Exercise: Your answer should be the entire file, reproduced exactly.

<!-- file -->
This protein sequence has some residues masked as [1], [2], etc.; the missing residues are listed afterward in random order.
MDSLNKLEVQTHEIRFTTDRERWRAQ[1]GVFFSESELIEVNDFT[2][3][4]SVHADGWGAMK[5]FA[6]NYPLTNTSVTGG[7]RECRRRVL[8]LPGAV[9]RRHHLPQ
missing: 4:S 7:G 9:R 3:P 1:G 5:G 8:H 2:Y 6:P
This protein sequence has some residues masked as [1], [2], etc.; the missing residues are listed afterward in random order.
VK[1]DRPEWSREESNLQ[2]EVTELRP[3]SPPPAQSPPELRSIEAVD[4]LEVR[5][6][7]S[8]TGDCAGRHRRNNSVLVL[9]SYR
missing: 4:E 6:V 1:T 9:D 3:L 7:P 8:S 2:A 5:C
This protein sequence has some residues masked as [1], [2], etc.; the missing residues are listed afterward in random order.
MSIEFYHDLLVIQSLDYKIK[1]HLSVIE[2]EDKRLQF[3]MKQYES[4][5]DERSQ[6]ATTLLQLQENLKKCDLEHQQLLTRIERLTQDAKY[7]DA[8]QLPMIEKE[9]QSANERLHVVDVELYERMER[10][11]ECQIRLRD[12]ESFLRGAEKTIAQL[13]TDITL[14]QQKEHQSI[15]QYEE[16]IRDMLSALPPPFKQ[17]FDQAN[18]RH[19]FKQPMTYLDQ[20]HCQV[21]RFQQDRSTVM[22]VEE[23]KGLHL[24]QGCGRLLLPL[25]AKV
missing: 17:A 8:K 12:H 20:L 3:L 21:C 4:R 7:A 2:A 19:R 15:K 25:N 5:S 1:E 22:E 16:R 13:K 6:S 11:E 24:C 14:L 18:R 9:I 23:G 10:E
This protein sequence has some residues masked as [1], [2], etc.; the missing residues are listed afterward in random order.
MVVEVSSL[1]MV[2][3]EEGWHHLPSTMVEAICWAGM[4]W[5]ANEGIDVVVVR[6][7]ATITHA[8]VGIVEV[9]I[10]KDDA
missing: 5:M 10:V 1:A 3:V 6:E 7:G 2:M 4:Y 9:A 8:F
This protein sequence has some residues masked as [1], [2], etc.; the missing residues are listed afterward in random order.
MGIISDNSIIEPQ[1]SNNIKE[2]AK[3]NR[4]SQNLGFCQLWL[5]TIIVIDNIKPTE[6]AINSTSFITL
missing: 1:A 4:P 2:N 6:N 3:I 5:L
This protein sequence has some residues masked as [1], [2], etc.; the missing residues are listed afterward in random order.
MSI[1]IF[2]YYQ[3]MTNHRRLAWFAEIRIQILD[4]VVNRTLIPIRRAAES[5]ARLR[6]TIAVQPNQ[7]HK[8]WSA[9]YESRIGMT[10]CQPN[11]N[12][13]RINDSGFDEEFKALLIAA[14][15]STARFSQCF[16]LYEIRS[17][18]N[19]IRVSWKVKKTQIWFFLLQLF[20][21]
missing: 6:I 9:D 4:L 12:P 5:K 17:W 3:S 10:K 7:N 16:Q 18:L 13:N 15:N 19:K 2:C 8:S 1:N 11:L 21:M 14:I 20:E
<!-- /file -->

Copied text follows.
This protein sequence has some residues masked as [1], [2], etc.; the missing residues are listed afterward in random order.
MDSLNKLEVQTHEIRFTTDRERWRAQ[1]GVFFSESELIEVNDFT[2][3][4]SVHADGWGAMK[5]FA[6]NYPLTNTSVTGG[7]RECRRRVL[8]LPGAV[9]RRHHLPQ
missing: 4:S 7:G 9:R 3:P 1:G 5:G 8:H 2:Y 6:P
This protein sequence has some residues masked as [1], [2], etc.; the missing residues are listed afterward in random order.
VK[1]DRPEWSREESNLQ[2]EVTELRP[3]SPPPAQSPPELRSIEAVD[4]LEVR[5][6][7]S[8]TGDCAGRHRRNNSVLVL[9]SYR
missing: 4:E 6:V 1:T 9:D 3:L 7:P 8:S 2:A 5:C
This protein sequence has some residues masked as [1], [2], etc.; the missing residues are listed afterward in random order.
MSIEFYHDLLVIQSLDYKIK[1]HLSVIE[2]EDKRLQF[3]MKQYES[4][5]DERSQ[6]ATTLLQLQENLKKCDLEHQQLLTRIERLTQDAKY[7]DA[8]QLPMIEKE[9]QSANERLHVVDVELYERMER[10][11]ECQIRLRD[12]ESFLRGAEKTIAQL[13]TDITL[14]QQKEHQSI[15]QYEE[16]IRDMLSALPPPFKQ[17]FDQAN[18]RH[19]FKQPMTYLDQ[20]HCQV[21]RFQQDRSTVM[22]VEE[23]KGLHL[24]QGCGRLLLPL[25]AKV
missing: 17:A 8:K 12:H 20:L 3:L 21:C 4:R 7:A 2:A 19:R 15:K 25:N 5:S 1:E 22:E 16:R 13:K 6:S 11:E 24:C 14:L 18:R 9:I 23:G 10:E
This protein sequence has some residues masked as [1], [2], etc.; the missing residues are listed afterward in random order.
MVVEVSSL[1]MV[2][3]EEGWHHLPSTMVEAICWAGM[4]W[5]ANEGIDVVVVR[6][7]ATITHA[8]VGIVEV[9]I[10]KDDA
missing: 5:M 10:V 1:A 3:V 6:E 7:G 2:M 4:Y 9:A 8:F
This protein sequence has some residues masked as [1], [2], etc.; the missing residues are listed afterward in random order.
MGIISDNSIIEPQ[1]SNNIKE[2]AK[3]NR[4]SQNLGFCQLWL[5]TIIVIDNIKPTE[6]AINSTSFITL
missing: 1:A 4:P 2:N 6:N 3:I 5:L
This protein sequence has some residues masked as [1], [2], etc.; the missing residues are listed afterward in random order.
MSI[1]IF[2]YYQ[3]MTNHRRLAWFAEIRIQILD[4]VVNRTLIPIRRAAES[5]ARLR[6]TIAVQPNQ[7]HK[8]WSA[9]YESRIGMT[10]CQPN[11]N[12][13]RINDSGFDEEFKALLIAA[14][15]STARFSQCF[16]LYEIRS[17][18]N[19]IRVSWKVKKTQIWFFLLQLF[20][21]
missing: 6:I 9:D 4:L 12:P 5:K 17:W 3:S 10:K 7:N 16:Q 18:L 13:N 15:N 19:K 2:C 8:S 1:N 11:L 21:M 14:I 20:E